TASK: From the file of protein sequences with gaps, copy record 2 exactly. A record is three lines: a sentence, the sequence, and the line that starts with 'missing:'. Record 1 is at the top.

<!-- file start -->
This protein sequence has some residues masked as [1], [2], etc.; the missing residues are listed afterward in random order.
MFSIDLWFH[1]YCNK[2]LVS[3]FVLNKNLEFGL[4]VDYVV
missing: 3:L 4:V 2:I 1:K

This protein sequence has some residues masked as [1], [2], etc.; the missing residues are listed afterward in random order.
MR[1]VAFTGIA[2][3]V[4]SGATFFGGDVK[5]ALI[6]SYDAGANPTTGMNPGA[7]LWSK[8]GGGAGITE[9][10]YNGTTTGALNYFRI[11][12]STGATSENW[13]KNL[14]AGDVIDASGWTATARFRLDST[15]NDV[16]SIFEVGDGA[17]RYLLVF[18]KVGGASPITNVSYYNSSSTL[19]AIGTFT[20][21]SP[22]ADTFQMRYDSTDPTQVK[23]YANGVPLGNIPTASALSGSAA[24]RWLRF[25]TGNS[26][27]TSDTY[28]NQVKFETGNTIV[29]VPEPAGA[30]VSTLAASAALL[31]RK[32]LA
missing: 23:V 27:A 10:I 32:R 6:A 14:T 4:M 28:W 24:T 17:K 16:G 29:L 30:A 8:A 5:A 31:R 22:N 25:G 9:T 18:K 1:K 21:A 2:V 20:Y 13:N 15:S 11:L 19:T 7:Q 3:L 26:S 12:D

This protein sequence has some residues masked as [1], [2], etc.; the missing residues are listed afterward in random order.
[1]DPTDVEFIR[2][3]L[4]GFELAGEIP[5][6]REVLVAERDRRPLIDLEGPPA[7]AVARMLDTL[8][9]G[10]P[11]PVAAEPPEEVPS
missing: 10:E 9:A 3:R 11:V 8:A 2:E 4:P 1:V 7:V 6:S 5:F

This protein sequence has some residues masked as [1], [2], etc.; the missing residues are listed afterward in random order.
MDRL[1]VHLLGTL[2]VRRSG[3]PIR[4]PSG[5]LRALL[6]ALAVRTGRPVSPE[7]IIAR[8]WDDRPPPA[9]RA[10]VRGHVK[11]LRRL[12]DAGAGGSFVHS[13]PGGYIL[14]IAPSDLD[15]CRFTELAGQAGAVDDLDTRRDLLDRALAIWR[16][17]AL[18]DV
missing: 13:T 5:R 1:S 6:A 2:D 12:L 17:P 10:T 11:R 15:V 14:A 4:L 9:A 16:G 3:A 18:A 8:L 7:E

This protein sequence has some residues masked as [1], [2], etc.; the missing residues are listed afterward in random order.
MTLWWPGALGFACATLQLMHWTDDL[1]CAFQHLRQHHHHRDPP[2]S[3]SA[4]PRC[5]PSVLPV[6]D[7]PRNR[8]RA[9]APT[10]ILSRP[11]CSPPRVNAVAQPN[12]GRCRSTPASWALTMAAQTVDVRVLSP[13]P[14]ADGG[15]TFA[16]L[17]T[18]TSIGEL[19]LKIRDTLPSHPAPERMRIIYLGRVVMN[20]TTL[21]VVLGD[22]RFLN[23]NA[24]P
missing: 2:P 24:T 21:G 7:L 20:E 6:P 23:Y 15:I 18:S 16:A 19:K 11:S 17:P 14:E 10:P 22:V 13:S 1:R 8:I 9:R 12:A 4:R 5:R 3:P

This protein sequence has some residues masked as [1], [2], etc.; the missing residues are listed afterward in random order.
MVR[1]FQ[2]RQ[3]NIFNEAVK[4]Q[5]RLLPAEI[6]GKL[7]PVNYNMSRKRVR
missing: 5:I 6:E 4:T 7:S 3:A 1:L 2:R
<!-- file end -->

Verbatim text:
This protein sequence has some residues masked as [1], [2], etc.; the missing residues are listed afterward in random order.
MR[1]VAFTGIA[2][3]V[4]SGATFFGGDVK[5]ALI[6]SYDAGANPTTGMNPGA[7]LWSK[8]GGGAGITE[9][10]YNGTTTGALNYFRI[11][12]STGATSENW[13]KNL[14]AGDVIDASGWTATARFRLDST[15]NDV[16]SIFEVGDGA[17]RYLLVF[18]KVGGASPITNVSYYNSSSTL[19]AIGTFT[20][21]SP[22]ADTFQMRYDSTDPTQVK[23]YANGVPLGNIPTASALSGSAA[24]RWLRF[25]TGNS[26][27]TSDTY[28]NQVKFETGNTIV[29]VPEPAGA[30]VSTLAASAALL[31]RK[32]LA
missing: 23:V 27:A 10:I 32:R 6:A 14:T 4:M 28:W 24:T 17:K 16:G 29:L 30:A 8:A 5:A 31:R 22:N 25:G 9:T 18:K 1:K 21:A 2:V 20:Y 13:N 15:S 11:L 19:T 7:Q 3:L 26:S 12:D